Despite an increase in spending of $2.4 billion, this year's budget appears to offer little to the IT sector beyond a commitment to online government services.
An extra $14.8 million has been put aside to spend over the next four years on "secure online services for government".
State Services Minister Trevor Mallard says the money will be spent on offering better, more secure online services, but categorically rules out a national ID card system.
"The system, known as online authentication, allows people and agencies to have confidence in each other’s identity when conducting transactions online. It is one of the key elements of e-government and will become increasingly important as agencies extend the range of their online services,” says Mallard.
Government-wide standards will be developed in conjunction with the State Services Commission's e-government unit.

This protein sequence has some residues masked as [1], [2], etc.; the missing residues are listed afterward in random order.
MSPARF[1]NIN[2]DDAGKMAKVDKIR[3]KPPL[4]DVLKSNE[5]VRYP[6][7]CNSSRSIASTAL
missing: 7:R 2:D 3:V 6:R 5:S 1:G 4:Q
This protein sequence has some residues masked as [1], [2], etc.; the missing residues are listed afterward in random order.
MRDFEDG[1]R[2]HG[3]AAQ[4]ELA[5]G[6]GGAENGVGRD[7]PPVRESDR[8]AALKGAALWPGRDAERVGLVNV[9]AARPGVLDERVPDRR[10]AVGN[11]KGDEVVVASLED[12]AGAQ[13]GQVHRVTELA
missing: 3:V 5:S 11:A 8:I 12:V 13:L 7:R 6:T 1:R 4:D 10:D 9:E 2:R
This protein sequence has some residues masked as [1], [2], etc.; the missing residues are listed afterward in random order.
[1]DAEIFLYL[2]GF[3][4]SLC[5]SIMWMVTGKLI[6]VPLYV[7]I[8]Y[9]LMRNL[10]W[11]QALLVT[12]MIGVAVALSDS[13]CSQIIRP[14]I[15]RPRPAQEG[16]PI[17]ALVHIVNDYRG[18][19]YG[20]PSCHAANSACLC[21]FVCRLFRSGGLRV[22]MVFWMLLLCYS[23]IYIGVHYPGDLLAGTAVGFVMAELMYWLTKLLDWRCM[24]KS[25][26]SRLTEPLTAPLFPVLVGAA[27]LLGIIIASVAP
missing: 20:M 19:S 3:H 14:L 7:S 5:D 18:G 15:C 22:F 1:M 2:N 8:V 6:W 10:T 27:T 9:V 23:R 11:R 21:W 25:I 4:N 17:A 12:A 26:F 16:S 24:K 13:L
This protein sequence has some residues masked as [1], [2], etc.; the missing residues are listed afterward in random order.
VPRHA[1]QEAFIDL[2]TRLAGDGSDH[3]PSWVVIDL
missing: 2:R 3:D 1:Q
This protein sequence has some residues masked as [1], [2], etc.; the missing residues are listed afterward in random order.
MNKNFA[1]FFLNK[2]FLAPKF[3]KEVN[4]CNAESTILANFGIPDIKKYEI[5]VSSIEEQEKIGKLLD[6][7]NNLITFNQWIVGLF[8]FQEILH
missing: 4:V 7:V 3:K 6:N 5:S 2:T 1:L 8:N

"The State Services Commission’s e-government unit in conjunction with the Department of Internal Affairs will now develop and implement government-wide standards for authentication. The Privacy Commissioner will also be consulted on any privacy concerns. A national ID card has been ruled out."
The rest of the budget has little to say about technology. However, there are several general business initiatives that would impact on the IT sector, in particular the exportation sector.
Exporters will receive "export development assistance" designed to help firms develop links with offshore businesses and customers to the tune of $35 million over four years.
There will also be assistance for "specialised business sectors" to work jointly to develop offshore markets, budgeted at $26 million over four years.
The "Research for Industry" initiative will receive $75 million over four years to help "develop new processes, products and services".